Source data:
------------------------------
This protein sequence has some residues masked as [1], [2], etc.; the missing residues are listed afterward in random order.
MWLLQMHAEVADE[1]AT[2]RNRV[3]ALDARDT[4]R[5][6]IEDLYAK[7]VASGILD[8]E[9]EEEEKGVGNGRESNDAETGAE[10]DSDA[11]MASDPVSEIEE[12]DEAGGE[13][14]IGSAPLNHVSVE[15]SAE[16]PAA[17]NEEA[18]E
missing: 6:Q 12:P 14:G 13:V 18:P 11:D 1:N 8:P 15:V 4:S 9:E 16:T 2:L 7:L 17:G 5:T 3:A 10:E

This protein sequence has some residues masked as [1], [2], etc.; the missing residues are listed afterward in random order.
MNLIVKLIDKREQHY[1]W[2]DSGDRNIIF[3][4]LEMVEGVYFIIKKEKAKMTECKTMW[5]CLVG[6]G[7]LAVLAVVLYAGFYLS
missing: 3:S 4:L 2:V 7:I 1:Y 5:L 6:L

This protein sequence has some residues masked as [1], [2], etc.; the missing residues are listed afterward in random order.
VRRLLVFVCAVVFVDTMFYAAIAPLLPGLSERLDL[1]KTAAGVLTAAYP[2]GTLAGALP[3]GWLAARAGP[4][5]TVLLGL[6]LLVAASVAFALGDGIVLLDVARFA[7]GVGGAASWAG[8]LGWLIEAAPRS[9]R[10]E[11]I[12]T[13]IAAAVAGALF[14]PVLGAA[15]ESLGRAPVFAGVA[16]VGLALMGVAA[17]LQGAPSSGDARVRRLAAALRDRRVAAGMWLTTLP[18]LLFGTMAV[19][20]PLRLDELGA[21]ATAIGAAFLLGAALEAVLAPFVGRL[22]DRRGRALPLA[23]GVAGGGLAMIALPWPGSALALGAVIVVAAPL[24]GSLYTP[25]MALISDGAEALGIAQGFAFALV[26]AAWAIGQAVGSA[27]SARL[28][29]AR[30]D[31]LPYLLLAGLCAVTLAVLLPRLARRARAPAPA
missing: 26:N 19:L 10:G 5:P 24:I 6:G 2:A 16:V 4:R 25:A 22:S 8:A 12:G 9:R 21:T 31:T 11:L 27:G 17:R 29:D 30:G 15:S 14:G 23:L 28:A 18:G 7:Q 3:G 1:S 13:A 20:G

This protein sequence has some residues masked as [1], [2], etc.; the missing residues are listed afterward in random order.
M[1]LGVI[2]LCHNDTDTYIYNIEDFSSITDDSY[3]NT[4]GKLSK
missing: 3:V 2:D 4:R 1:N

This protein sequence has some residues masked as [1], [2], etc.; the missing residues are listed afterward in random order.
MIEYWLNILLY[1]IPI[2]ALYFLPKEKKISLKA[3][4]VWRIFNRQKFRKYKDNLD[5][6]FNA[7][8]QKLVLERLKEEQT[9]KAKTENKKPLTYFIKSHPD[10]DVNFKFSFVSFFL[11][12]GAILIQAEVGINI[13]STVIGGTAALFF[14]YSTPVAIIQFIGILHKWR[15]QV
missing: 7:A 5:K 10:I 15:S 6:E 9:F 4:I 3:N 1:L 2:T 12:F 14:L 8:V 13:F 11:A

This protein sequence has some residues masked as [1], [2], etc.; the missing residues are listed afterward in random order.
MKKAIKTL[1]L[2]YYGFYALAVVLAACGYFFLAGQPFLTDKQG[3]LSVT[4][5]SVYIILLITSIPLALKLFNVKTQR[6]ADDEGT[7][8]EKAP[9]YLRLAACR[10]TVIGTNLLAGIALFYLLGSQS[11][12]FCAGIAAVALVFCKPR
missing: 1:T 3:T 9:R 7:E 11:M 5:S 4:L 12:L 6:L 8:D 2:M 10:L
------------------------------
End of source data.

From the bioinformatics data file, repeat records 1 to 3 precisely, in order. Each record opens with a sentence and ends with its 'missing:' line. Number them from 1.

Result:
This protein sequence has some residues masked as [1], [2], etc.; the missing residues are listed afterward in random order.
MWLLQMHAEVADE[1]AT[2]RNRV[3]ALDARDT[4]R[5][6]IEDLYAK[7]VASGILD[8]E[9]EEEEKGVGNGRESNDAETGAE[10]DSDA[11]MASDPVSEIEE[12]DEAGGE[13][14]IGSAPLNHVSVE[15]SAE[16]PAA[17]NEEA[18]E
missing: 6:Q 12:P 14:G 13:V 18:P 11:D 1:N 8:P 15:V 4:S 9:E 16:T 2:L 7:L 17:G 5:T 3:A 10:E

This protein sequence has some residues masked as [1], [2], etc.; the missing residues are listed afterward in random order.
MNLIVKLIDKREQHY[1]W[2]DSGDRNIIF[3][4]LEMVEGVYFIIKKEKAKMTECKTMW[5]CLVG[6]G[7]LAVLAVVLYAGFYLS
missing: 3:S 4:L 2:V 7:I 1:Y 5:L 6:L

This protein sequence has some residues masked as [1], [2], etc.; the missing residues are listed afterward in random order.
VRRLLVFVCAVVFVDTMFYAAIAPLLPGLSERLDL[1]KTAAGVLTAAYP[2]GTLAGALP[3]GWLAARAGP[4][5]TVLLGL[6]LLVAASVAFALGDGIVLLDVARFA[7]GVGGAASWAG[8]LGWLIEAAPRS[9]R[10]E[11]I[12]T[13]IAAAVAGALF[14]PVLGAA[15]ESLGRAPVFAGVA[16]VGLALMGVAA[17]LQGAPSSGDARVRRLAAALRDRRVAAGMWLTTLP[18]LLFGTMAV[19][20]PLRLDELGA[21]ATAIGAAFLLGAALEAVLAPFVGRL[22]DRRGRALPLA[23]GVAGGGLAMIALPWPGSALALGAVIVVAAPL[24]GSLYTP[25]MALISDGAEALGIAQGFAFALV[26]AAWAIGQAVGSA[27]SARL[28][29]AR[30]D[31]LPYLLLAGLCAVTLAVLLPRLARRARAPAPA
missing: 26:N 19:L 10:G 5:P 24:I 6:G 2:A 16:V 4:R 25:A 22:S 8:A 12:G 9:R 21:T 31:T 11:L 27:G 17:R 29:D 30:G 15:S 14:G 23:L 28:A 18:G 7:Q 3:G 1:S 13:A 20:G